‘That girl at the office is rude,’ I say.
‘Yes,’ the others echo, very certain.
‘Which girl?’ you wonder.
‘The new girl at the office,’ I say.
‘You no dey come office again naa,’ one say.
‘Engineer don get new secretary,’ another offer.
‘Why is it it’s mostly girls who are employed as secretaries?’ you wonder. ‘It’s injustice.’
‘When you get your own office, employ a guy.’
‘And sales girls?’ you continue. ‘Everywhere, every advert: Sales girl wanted. Why not leave it open for both guys and girls alike?’
‘Imagine all those Igbos wey dey sell building materials along Jattu Road employing boys as their sales persons,’ I try to make you see.
‘Haa,’ one laughs. ‘Na im be say business don spoil naa.’
‘But those businessmen get umu boy, boy apprentices.’ You’re the only Igbo here. ‘Why business never spoil?’
One faces his PC, the last vestiges of his laugh yet to fade from his countenance.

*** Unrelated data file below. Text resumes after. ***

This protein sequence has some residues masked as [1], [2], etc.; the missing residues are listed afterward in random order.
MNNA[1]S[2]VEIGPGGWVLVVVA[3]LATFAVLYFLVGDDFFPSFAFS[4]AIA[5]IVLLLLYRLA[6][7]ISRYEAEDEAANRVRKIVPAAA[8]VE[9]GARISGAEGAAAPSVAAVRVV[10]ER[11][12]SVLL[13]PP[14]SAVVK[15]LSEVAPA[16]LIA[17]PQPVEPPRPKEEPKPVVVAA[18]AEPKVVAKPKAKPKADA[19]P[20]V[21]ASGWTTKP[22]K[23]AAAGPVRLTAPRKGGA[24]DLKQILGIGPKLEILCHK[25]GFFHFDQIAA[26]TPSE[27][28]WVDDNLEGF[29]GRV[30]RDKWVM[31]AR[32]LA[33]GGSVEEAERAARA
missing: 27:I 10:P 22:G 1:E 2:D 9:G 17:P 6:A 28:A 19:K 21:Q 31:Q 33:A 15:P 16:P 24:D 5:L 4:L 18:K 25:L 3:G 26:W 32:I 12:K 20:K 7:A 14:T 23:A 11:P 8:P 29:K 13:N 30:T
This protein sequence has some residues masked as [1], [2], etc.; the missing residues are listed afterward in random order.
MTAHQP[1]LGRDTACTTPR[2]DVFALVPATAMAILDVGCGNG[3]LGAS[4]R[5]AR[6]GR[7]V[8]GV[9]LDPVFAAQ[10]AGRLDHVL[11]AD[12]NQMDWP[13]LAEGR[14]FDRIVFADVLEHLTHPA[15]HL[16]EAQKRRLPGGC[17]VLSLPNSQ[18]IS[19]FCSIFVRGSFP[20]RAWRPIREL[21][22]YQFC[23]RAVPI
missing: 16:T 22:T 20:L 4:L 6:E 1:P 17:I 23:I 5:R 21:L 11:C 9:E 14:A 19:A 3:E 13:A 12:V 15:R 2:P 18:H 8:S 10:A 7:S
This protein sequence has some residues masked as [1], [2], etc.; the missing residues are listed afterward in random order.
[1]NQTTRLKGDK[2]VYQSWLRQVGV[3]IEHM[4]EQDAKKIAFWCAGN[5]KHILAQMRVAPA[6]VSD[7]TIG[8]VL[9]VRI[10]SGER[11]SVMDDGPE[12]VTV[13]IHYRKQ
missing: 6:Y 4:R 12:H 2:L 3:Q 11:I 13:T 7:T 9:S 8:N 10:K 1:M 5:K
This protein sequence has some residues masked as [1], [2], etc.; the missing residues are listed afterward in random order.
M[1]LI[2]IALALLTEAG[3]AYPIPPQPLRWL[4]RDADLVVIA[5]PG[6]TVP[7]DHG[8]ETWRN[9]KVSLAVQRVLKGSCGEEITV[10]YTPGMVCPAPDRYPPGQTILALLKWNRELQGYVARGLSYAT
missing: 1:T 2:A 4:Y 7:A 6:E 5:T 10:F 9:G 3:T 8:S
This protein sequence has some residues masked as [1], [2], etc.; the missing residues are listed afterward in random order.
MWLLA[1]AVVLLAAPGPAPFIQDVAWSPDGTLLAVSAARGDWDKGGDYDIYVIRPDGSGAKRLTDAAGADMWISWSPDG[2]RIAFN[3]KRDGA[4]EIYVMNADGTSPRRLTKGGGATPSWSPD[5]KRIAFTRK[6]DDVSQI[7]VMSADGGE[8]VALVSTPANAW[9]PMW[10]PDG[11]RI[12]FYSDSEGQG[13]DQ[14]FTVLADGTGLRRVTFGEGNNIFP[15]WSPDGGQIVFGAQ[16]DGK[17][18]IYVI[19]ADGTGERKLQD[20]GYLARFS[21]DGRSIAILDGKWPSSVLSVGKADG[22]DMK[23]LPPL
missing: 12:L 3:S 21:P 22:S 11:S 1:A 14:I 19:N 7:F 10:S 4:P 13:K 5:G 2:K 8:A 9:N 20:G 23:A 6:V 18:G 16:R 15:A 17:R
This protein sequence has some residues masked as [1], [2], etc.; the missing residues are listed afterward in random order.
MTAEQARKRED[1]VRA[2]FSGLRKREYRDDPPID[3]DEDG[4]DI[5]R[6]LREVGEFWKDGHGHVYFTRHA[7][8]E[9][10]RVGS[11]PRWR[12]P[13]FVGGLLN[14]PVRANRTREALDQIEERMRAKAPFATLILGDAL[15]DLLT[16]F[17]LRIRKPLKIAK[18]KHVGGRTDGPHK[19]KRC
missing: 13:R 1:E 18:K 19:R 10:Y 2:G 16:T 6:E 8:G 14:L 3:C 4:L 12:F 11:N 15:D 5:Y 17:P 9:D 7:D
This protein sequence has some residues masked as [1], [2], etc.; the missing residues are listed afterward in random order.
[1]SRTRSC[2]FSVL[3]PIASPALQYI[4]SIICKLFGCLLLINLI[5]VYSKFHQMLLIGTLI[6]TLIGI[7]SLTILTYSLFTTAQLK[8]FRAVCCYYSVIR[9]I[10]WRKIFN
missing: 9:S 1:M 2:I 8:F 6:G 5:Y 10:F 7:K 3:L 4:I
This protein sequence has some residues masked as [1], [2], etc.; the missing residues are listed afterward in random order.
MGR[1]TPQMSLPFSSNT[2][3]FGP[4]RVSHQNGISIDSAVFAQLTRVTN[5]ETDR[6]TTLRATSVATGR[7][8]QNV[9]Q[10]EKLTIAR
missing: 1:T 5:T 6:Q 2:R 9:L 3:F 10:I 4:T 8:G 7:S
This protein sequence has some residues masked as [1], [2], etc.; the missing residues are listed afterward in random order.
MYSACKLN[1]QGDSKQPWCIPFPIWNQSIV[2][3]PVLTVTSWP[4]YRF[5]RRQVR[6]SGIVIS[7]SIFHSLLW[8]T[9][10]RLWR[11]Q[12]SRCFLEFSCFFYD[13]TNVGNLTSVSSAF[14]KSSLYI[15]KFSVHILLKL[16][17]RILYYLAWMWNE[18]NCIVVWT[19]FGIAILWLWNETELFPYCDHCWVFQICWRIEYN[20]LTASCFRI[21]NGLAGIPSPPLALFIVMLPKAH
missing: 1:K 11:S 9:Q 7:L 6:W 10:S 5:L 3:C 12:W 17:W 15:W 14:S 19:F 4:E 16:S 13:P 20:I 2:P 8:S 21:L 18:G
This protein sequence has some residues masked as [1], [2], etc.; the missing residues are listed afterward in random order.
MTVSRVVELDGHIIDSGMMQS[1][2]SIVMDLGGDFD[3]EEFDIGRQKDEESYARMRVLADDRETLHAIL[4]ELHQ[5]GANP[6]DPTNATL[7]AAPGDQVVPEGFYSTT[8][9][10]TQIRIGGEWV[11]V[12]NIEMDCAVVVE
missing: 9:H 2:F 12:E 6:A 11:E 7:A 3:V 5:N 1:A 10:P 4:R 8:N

‘Nooo, you don’t understand,’ I try harder, in that my characteristic manner of dismissing any dissent with me as misunderstanding. ‘The point is: many girls have just enough education for those kinds of jobs. You don’t expect a guy with all his university education to become your secretary or sales man.’
‘But in my place girls are as educated. Yet the injustice is still there.’
‘Na for your place naa. Girls are investments there.’
‘Cheeiii!’ another exclaims. ‘To marry an Igbo girl no be here oo!’
But you’ve stopped listening, talking, to them. You’re thinking, instead, how you must be at the office tomorrow to swoop on the new girl. And in your place, you’re thinking too, these kinds of jobs are not lifelong jobs. They are jobs one does, mostly secondary school leavers, as one awaits a better thing, a university admission. So why can’t guys be considered, too? But maybe it’s only fair; hardly do girls go for ‘boy’.